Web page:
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Job satisfaction

'Happiness is having one's passion for one's profession,' wrote the French novelist (and management thinker) Stendhal. The number of people in this fortunate position is limited, but there r all sorts of aspects of office and factory work that n make it enjoyable. Relations with colleagues n b satisfying and congenial. People m find great pleasure in working in team, for example. Conversely, bad relations with colleagues n b extremely unpleasant, and lead to great dissatisfaction and distress.

Basic work n what motivates people in organizations was done by Frederick Herzberg in the 1960s.

found that things such as salary and working conditions were not in themselves enough to make employees satisfied with their work, but that they n cause dissatisfaction if they not good enough. called these things hygiene factors. r is complete list:

Supervision

Company li

Working conditions

Salary

r relationships

Security

Some things n give positive satisfaction. These the motivator factors:

Achievement

Recognition

The work itself

Responsibility

Advancement

Growth

Another classic writer in this r is Douglas McGregor, who talked about Theory , the idea, still held b many managers, that people instinctively dislike work, and TheoryY, the enlightened view that everybody has the potential for development and for taking responsibility.

r recently has m the notion of empowerment, the idea that decision-making should b decentralized to employees who as close as possible to the issues to b resolved: see Units 8 m building and 12 Management styles.

But where some employees m like being given responsibility, for others it is source of stress.

People talk more about the need for work that gives them quality of life, the work-life balance and the avoidance of stress. Others argue that challenge involves reasonable and inevitable degree of stress if people r to have the feeling of achievement, necessary outcome of work if it is to give satisfaction. They complain that stress industry is emerging, with its stress counsellors and stress therapists, when levels of stress r in reality higher today than they were before.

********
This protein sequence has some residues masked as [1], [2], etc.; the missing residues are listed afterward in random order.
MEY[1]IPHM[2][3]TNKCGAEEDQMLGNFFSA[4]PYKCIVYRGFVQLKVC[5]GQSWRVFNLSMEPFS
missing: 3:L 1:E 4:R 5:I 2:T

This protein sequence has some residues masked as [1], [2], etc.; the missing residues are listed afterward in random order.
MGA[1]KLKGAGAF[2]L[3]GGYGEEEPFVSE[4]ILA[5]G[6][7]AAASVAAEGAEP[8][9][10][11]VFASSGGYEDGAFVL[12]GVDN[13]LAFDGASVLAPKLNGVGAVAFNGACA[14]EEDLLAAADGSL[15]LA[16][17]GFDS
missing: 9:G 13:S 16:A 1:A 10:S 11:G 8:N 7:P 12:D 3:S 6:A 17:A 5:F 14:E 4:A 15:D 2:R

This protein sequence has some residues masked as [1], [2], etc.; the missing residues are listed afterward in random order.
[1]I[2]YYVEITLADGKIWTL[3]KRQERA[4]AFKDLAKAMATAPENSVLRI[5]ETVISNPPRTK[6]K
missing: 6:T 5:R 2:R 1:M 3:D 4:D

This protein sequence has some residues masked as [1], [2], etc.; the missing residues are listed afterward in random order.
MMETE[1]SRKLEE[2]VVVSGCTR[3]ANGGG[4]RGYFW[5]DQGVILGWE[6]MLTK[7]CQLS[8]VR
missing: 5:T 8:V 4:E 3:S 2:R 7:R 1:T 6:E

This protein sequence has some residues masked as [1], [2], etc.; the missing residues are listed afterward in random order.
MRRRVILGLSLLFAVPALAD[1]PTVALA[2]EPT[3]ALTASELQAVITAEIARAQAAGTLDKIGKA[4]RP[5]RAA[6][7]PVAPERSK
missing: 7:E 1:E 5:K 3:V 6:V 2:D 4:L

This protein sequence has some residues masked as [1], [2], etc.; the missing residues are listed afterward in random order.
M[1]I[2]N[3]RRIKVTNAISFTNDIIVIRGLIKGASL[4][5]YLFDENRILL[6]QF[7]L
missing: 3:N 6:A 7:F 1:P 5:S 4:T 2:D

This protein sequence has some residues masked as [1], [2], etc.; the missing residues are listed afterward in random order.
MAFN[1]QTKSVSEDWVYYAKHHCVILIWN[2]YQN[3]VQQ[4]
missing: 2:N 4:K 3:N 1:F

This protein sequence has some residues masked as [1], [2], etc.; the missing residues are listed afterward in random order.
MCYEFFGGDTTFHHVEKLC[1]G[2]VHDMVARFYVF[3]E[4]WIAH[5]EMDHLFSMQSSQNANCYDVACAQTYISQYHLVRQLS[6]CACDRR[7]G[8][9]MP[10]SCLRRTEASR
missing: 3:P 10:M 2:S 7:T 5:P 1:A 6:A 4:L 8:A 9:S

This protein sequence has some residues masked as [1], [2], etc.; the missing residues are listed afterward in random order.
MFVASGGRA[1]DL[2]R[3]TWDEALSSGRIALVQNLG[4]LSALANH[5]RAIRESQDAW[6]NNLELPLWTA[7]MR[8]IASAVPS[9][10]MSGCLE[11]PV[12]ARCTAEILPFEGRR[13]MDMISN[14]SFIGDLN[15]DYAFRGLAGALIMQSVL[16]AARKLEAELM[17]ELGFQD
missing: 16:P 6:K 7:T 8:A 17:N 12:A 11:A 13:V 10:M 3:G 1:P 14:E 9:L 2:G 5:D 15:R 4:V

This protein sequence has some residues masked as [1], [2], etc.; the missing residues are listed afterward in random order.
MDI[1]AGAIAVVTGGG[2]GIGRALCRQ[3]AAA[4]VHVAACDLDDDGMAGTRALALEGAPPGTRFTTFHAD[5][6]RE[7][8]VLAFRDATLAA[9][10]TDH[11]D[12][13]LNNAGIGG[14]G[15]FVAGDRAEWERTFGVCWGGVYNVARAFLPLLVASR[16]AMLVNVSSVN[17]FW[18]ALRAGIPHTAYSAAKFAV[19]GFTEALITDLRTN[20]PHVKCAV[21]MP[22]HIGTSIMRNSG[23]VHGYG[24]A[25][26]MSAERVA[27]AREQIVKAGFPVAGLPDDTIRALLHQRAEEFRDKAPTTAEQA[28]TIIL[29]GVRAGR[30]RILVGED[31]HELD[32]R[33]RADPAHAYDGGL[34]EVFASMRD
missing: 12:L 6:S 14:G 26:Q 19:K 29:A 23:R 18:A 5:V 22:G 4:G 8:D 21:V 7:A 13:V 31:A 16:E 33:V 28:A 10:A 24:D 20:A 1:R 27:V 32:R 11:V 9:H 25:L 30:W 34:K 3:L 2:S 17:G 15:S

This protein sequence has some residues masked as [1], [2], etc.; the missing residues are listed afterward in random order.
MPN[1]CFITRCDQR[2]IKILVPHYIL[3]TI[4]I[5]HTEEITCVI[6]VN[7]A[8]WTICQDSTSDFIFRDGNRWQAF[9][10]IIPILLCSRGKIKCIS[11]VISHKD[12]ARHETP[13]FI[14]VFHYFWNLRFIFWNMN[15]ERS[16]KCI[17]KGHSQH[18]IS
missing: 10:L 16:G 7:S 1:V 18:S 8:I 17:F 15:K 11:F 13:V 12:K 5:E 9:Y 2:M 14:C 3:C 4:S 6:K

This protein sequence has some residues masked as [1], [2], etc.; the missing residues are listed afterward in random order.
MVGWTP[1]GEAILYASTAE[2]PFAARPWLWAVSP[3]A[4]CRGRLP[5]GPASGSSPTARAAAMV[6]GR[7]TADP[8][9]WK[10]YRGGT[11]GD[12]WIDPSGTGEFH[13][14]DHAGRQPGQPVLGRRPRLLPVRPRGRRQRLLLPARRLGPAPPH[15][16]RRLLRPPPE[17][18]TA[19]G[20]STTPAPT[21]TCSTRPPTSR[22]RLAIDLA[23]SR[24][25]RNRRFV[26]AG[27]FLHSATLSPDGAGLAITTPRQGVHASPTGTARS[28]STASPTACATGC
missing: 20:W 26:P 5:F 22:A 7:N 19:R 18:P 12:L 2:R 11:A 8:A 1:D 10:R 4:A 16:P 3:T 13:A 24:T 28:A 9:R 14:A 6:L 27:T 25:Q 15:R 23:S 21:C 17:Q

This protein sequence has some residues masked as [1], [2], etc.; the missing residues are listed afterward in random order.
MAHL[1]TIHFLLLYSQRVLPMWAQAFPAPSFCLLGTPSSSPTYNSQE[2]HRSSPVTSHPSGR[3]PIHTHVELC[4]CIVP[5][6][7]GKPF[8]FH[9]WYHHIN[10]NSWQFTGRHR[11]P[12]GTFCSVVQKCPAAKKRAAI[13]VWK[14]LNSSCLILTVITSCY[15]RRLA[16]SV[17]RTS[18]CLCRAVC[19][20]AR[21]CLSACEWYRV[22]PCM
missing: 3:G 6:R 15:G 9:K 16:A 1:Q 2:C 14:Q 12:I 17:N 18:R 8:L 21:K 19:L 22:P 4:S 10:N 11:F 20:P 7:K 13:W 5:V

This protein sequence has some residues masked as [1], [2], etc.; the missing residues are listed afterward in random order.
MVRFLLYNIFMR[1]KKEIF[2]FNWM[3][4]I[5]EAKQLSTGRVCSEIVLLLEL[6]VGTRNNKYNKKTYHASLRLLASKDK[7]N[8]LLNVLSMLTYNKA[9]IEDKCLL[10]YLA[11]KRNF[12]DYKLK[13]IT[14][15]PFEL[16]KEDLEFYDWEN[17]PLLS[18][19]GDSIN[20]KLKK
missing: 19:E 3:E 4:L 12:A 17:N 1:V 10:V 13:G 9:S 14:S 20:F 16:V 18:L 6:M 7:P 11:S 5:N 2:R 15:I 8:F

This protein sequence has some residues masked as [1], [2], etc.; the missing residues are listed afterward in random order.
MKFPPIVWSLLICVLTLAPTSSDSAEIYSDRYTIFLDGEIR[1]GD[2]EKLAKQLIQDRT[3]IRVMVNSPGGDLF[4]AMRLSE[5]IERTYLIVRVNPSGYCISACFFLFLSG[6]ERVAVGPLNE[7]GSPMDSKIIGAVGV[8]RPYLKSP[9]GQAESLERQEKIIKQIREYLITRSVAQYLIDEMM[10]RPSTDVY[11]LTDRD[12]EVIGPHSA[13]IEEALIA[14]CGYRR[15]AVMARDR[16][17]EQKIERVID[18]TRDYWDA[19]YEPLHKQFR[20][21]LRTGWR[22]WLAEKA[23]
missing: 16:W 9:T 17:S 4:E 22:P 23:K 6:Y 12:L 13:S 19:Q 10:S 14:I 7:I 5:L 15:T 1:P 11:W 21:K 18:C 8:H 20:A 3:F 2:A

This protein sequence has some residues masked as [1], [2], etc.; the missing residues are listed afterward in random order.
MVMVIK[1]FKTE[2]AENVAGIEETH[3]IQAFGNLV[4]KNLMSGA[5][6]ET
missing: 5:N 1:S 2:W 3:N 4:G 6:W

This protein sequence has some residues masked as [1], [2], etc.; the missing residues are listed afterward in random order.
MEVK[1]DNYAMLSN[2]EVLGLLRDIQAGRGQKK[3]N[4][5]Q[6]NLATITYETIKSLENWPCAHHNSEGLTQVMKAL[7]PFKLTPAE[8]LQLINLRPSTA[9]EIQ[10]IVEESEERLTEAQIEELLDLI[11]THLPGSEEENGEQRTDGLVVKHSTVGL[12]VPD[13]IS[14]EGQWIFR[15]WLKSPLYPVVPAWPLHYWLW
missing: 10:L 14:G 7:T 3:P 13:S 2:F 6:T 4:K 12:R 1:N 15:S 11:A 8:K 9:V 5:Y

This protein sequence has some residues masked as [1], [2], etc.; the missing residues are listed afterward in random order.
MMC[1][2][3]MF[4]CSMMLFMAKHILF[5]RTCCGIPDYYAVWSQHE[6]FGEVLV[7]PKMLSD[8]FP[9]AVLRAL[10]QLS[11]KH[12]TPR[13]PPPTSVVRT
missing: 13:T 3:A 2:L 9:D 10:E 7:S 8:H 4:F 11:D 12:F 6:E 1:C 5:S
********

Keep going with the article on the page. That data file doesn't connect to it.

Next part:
Read on

Warren Bennis et al.: Douglas McGregor Revisited - Maagig the Side of Eterprise, Wiley, 2000

Wayne Cascio: Maagig Resources, Gw-ill, 1997

Harvard Busiess Review Work ad Life alc, Harvard Business School Press, 2000

Frederick Herzberg: Motivatio to Work, Transaction, 1993

Paul Spector: Job Satisfaction: Applicatio, Assesset, Causes ad Cosequeces, Sage, 1997

 


Risk

All business is built n risk. rting in politically unstable untris is n of the most extreme examples of this. The dngs m rng from kidnapping of mngrs through to confiscation of assets b the gvrnmnt. m mngrs m have to face fraud nd corruption. But the fact that mnis wnt to work there at all shows that they think the returns could b very high. As always, there is trade-off between risk and rturn: invsting in very challenging conditions is graphic, if extreme, illustration of this trade-off.



mnis do nt have to go to unstbl untries to b harmed b criminal activity. Industrial espionage has existed for as lng as there have been industries to spy n, but this n nw b carried out at distn b gining access to mn computer ntwrks. IT security specialists m try to protect their mn's systems with firewalls (thnil safeguards ginst such sning b hackers) nd ginst computer viruses.

So far, we have looked at some of the more extreme examples of risk, but vn business-s-usul is inhrntl risky. For example, b utting mn int nw vntur, invstrs tking serious finnil risks. Most businesses fail (some put the figure as high as nin out of tn), nd as the first shakeout of Internet start-ups showed, this n hn inrsingl quickly after they fundd. Venture capitalists who put mn int such businsss spread their risk so that the payback fom n r two successful vnturs will hopefully more thn mnst for the mn lost in the failures. For more n finnil risk, see Uit 9 Raising finance.

There is also the risk that vn rntl well-stblishd companies that smingl in touch with their customers easily start to go wrng: we n ll think of examples in soft dinks, lthing, cars nd rtiling, to nm few. r, the risk is of lsing sight of the magic ingrdints that make for success. Some mnis r bl to rinvnt themselves, in some cases several times v. Others dn't undrstnd what they nd to do to survive nd thrive gin, r if they do undrstnd, r unabl to tnsfrm themselves in the nss ways. The things about the m that were formerly strngths n nw bm sources of wknss nd obstacles to hng. The finnil markets see this, nd the mn's shares fall in value. Ivstrs r inrsingl quick to dmnd hngs in top mngmnt if there r nt immediate imrvmnts. In some cases, mnis that were the leaders in their industr n vn go bankrut: in irlins, think of nm.

nd thn there is the risk of mngmnt complacency. Take tyre mn. few weeks of shoddy rtins nd nugh faulty tyres r produced to put the whole future of the mn at risk through product liability claims fllwing idnts caused b blow-outs. Product recalls the worst possible publicity imginbl for mnis, nd in the worst cases, their image is so damaged that they nvr rv. This is case study in reputational risk: the trust that customers put in m n b thrwn away vrnight. nthr example of mn that destroyed the trust of its lints is the well-knwn Internet service provider that nnund free access at ll times, nd thn immediately withdrew the offer. n mmnttr described this as brand suicide.

 

Read on

Peter L. Brsti: Agaist the Gods: The Rearkable Story of Risk, Wiley, 1998

C.B. hm, Sth Ward: Project Risk Maageet, Wiley, 1996

Mark Dill: World of Risk, Wiley, 2000


Date: 2015-01-02; view: 954


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